Section 241 (b) and s. 14 of the Criminal Code unjustifiably infringe s. 7 of the Charter and are of no force or effect to the extent that they prohibit physician-assisted death for a competent adult person who (1) clearly consents to the termination of life and (2) has a grievous and irremediable medical condition (including an illness, disease or disability) that causes enduring suffering that is intolerable to the individual in the circumstances of his or her condition. ... The declaration of invalidity is suspended for 12 months.
... The prohibition on physician-assisted dying infringes the right to life, liberty and security of the person in a manner that is not in accordance with the principles of fundamental justice. The object of the prohibition is not, broadly, to preserve life whatever the circumstances, but more specifically to protect vulnerable persons from being induced to commit suicide at a time of weakness. Since a total ban on assisted suicide clearly helps achieve this object, individuals’ rights are not deprived arbitrarily. However, the prohibition catches people outside the class of protected persons. It follows that the limitation on their rights is in at least some cases not connected to the objective and that the prohibition is thus overbroad.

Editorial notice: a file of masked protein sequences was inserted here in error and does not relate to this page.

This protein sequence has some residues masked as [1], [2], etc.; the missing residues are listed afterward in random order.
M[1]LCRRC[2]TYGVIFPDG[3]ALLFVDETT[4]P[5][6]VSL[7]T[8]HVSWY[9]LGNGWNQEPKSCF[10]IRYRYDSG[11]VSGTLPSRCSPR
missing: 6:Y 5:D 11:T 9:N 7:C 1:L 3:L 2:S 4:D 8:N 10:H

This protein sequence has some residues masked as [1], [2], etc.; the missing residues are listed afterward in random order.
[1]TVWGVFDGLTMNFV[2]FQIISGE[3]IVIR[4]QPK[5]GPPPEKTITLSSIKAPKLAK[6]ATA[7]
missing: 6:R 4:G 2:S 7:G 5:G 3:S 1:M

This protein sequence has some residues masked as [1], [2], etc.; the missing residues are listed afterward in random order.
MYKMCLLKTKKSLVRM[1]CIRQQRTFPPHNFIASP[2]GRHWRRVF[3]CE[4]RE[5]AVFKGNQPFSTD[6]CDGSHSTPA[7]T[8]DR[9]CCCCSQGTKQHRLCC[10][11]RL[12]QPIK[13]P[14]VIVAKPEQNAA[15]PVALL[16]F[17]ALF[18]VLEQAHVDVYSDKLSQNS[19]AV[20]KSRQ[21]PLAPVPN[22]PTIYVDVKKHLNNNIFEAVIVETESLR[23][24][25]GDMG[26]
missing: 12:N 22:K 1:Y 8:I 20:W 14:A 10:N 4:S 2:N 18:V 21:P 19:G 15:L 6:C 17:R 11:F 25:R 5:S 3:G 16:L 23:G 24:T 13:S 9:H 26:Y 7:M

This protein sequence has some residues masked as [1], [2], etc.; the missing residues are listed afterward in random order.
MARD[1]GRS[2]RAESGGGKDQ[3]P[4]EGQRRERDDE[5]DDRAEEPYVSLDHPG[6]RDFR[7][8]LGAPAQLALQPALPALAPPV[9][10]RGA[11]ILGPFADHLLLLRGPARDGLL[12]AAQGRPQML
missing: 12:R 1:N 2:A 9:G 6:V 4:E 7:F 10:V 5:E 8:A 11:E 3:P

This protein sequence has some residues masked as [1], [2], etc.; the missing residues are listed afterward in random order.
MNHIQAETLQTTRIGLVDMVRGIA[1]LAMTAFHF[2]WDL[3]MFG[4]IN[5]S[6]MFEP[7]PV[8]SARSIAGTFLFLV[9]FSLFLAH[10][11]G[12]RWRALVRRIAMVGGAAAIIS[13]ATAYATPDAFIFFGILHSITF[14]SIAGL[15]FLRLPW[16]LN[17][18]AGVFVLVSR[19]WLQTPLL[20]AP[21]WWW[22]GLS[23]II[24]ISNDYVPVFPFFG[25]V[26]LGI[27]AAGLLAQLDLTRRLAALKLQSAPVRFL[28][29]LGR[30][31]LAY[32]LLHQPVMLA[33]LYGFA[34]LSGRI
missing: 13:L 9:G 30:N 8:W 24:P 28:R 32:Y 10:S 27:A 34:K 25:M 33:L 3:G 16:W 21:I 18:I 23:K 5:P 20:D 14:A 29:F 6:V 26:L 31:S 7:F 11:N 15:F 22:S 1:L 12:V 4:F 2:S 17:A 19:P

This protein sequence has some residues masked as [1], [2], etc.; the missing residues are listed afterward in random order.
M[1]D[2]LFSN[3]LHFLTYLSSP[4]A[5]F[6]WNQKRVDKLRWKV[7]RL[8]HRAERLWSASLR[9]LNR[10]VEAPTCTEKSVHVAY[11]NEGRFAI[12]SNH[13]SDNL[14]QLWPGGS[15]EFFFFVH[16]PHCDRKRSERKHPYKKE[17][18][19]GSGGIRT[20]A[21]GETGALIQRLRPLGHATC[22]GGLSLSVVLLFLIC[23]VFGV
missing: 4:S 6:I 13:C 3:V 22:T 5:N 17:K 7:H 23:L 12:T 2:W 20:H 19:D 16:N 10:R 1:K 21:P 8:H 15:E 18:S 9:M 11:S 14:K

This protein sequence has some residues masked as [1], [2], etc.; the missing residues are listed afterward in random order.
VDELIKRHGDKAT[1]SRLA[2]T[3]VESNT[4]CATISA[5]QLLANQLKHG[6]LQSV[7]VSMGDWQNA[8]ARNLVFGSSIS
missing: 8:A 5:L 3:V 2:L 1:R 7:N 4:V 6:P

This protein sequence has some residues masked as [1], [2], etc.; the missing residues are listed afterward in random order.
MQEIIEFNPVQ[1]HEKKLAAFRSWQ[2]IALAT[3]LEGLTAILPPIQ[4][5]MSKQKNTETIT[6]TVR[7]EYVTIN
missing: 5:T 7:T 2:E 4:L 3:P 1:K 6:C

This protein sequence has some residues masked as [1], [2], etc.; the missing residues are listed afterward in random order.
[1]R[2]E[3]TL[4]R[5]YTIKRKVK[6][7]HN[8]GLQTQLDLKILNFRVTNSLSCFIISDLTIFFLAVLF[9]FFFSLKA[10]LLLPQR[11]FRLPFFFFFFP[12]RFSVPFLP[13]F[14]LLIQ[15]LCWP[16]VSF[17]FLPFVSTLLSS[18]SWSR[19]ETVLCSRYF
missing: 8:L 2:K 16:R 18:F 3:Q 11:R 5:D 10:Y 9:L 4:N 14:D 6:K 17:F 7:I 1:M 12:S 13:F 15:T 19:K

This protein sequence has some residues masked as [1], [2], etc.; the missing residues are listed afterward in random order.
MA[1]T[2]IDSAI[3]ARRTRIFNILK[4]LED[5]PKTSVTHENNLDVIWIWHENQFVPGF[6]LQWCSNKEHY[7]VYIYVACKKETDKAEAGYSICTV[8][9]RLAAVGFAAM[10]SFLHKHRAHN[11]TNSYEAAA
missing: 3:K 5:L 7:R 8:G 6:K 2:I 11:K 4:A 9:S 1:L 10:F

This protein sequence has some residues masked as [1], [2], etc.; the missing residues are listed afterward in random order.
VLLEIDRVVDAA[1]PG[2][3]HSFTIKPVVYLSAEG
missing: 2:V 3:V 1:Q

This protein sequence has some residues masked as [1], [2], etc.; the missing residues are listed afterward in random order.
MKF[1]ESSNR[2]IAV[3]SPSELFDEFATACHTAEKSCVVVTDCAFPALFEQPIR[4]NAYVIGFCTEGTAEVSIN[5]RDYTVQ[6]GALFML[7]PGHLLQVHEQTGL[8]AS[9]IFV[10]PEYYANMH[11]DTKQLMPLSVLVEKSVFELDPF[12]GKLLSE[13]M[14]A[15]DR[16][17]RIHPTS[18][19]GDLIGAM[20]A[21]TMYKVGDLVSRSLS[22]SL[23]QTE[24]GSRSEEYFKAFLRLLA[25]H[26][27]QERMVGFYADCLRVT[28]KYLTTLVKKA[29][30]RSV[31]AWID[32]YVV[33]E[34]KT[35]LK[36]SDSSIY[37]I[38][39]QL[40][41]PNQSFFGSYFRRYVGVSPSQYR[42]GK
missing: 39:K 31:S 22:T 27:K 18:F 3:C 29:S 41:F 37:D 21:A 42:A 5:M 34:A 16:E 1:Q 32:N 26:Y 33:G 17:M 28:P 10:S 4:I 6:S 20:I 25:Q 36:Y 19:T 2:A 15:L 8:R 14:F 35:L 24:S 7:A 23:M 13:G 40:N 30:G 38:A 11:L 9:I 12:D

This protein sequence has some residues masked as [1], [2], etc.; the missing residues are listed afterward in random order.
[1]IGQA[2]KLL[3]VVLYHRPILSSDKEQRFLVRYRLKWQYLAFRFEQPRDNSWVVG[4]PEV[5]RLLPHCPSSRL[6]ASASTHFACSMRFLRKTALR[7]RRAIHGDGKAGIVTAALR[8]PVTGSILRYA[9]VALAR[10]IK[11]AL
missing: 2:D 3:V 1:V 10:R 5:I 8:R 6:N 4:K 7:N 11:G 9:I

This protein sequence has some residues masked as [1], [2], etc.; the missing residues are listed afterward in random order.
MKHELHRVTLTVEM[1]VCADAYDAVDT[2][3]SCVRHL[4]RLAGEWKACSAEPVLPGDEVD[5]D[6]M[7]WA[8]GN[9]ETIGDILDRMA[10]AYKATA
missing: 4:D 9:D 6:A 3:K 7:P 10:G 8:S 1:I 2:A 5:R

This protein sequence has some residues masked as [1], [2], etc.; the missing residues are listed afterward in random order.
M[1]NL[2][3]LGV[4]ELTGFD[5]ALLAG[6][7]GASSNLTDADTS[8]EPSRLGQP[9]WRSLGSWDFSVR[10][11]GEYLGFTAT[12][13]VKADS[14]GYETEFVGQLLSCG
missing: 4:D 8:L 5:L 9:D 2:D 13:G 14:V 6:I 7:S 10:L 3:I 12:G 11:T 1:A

... The appropriate remedy is not to grant a free-standing constitutional exemption, but rather to issue a declaration of invalidity and to suspend it for 12 months. Nothing in this declaration would compel physicians to provide assistance in dying.
The Feasibility of Safeguards and the Possibility of a “Slippery Slope”
... At trial Canada went into some detail about the risks associated with the legalization of physician-assisted dying. In its view, there are many possible sources of error and many factors that can render a patient “decisionally vulnerable” and thereby give rise to the risk that persons without a rational and considered desire for death will in fact end up dead. It points to cognitive impairment, depression or other mental illness, coercion, undue influence, psychological or emotional manipulation, systemic prejudice (against the elderly or people with disabilities), and the possibility of ambivalence or misdiagnosis as factors that may escape detection or give rise to errors in capacity assessment. Essentially, Canada argues that, given the breadth of this list, there is no reliable way to identify those who are vulnerable and those who are not. As a result, it says, a blanket prohibition is necessary.
The trial judge, on the basis of her consideration of various regimes and how they operate, found that it is possible to establish a regime that addresses the risks associated with physician-assisted death. We agree with the trial judge that the risks associated with physician-assisted death can be limited through a carefully designed and monitored system of safeguards.Now it's for the government to re-write the law, clearly defining the fuzzy terminology, setting limits and the necessary safeguards.
The slippery slope has just been greased. We'll have to live (or die) with it. However, the pro-death activists won't rest until they've got what they're really after - euthanasia.
1. Today's decision was unanimous 9-0 with these judges in attendance: McLachlin C.J. and LeBel, Abella, Rothstein, Cromwell, Moldaver, Karakatsanis, Wagner and Gascon JJ.
2. The previous assisted suicide judgement of 1993 dismissing the Sue Rodriguez appeal was decided 5-4 with McLachlin and three others dissenting. McLachlin was the only judge to hear both cases.